On Sunday (29 January), Call the Midwife released a new episode in which Spencer Wray, played by Keenan Munn-Francis, is seen struggling to cope with his schizophrenia. Viewers were given an insight into possible symptoms of the condition and how a person with it may have been treated in the 1960s.
The Royal College of Psychiatrists’ historian Dr Claire Hilton worked with the script writers on their portrayal of this character. After being given an initial script, she provided guidance on how the show could more accurately depict the experiences of someone with schizophrenia in the ‘60s, and the attitudes and understanding of the people around.
It is important that conditions like schizophrenia are portrayed sensitively and accurately to ensure that negative stereotypes are not reinforced. We hope that this storyline helps to raise awareness about the importance of mental health. Any associated negative stigma must be overcome if we are to ensure everyone gets the help they need.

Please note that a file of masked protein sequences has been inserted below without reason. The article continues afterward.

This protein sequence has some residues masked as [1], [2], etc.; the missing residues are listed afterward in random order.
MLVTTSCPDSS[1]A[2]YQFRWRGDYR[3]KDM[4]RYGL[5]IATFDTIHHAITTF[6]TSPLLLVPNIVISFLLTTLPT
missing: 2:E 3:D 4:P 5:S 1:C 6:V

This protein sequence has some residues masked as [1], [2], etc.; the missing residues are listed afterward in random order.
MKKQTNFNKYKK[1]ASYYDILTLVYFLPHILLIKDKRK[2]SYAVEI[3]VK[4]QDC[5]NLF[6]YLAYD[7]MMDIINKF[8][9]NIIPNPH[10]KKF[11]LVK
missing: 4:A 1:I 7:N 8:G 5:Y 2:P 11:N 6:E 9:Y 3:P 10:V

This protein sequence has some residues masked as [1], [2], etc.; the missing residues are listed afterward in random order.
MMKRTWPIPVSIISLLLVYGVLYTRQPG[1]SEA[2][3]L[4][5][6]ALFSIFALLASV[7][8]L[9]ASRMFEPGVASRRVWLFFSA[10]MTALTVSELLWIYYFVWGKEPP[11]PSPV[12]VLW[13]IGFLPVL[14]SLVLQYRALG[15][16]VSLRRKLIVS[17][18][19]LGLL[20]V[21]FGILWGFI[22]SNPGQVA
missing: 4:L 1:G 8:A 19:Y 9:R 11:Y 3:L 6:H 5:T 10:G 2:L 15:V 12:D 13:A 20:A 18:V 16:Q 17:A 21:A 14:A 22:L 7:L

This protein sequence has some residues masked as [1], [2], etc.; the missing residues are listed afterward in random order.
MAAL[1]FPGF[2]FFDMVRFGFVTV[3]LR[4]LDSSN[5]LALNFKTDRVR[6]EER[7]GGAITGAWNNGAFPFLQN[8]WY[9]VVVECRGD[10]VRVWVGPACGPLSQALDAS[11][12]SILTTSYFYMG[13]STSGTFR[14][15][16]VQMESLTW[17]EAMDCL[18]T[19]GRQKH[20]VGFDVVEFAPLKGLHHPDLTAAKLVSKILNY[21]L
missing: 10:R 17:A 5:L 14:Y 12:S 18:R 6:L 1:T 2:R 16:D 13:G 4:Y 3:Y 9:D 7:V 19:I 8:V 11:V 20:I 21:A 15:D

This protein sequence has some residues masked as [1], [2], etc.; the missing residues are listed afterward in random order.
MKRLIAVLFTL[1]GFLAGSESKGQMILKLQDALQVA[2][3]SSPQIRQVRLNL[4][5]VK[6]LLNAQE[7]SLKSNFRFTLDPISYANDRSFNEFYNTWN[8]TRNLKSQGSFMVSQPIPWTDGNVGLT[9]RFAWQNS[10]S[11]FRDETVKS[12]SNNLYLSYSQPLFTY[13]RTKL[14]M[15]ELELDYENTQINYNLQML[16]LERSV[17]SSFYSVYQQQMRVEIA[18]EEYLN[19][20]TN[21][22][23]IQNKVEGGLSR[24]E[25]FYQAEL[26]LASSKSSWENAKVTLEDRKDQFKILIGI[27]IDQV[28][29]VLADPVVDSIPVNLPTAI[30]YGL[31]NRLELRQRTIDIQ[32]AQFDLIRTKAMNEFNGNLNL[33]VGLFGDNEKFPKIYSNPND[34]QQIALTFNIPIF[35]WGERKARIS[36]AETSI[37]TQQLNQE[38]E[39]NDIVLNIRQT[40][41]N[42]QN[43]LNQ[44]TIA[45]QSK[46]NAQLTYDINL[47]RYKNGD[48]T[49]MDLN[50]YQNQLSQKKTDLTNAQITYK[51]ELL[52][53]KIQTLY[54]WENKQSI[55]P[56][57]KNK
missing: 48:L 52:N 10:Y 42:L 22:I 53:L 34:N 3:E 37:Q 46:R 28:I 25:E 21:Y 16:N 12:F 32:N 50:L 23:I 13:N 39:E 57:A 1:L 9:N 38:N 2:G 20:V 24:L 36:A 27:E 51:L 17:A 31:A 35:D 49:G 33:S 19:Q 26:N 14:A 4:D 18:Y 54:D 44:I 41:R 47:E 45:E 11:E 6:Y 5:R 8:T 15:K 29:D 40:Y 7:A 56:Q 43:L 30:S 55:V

Dr Claire Hilton, resident historian at the Royal College of Psychiatrists, said:
"Stigma—the negative attitudes which people can hold towards others who have mental health difficulties—is common. It is associated with discrimination towards the sufferer. Fear of stigma and discrimination may prevent someone who is struggling with mental symptoms from seeking professional help, or even from talking to their family and friends about their difficulties. As a society, we need to do more to challenge stigma and negative stereotypes."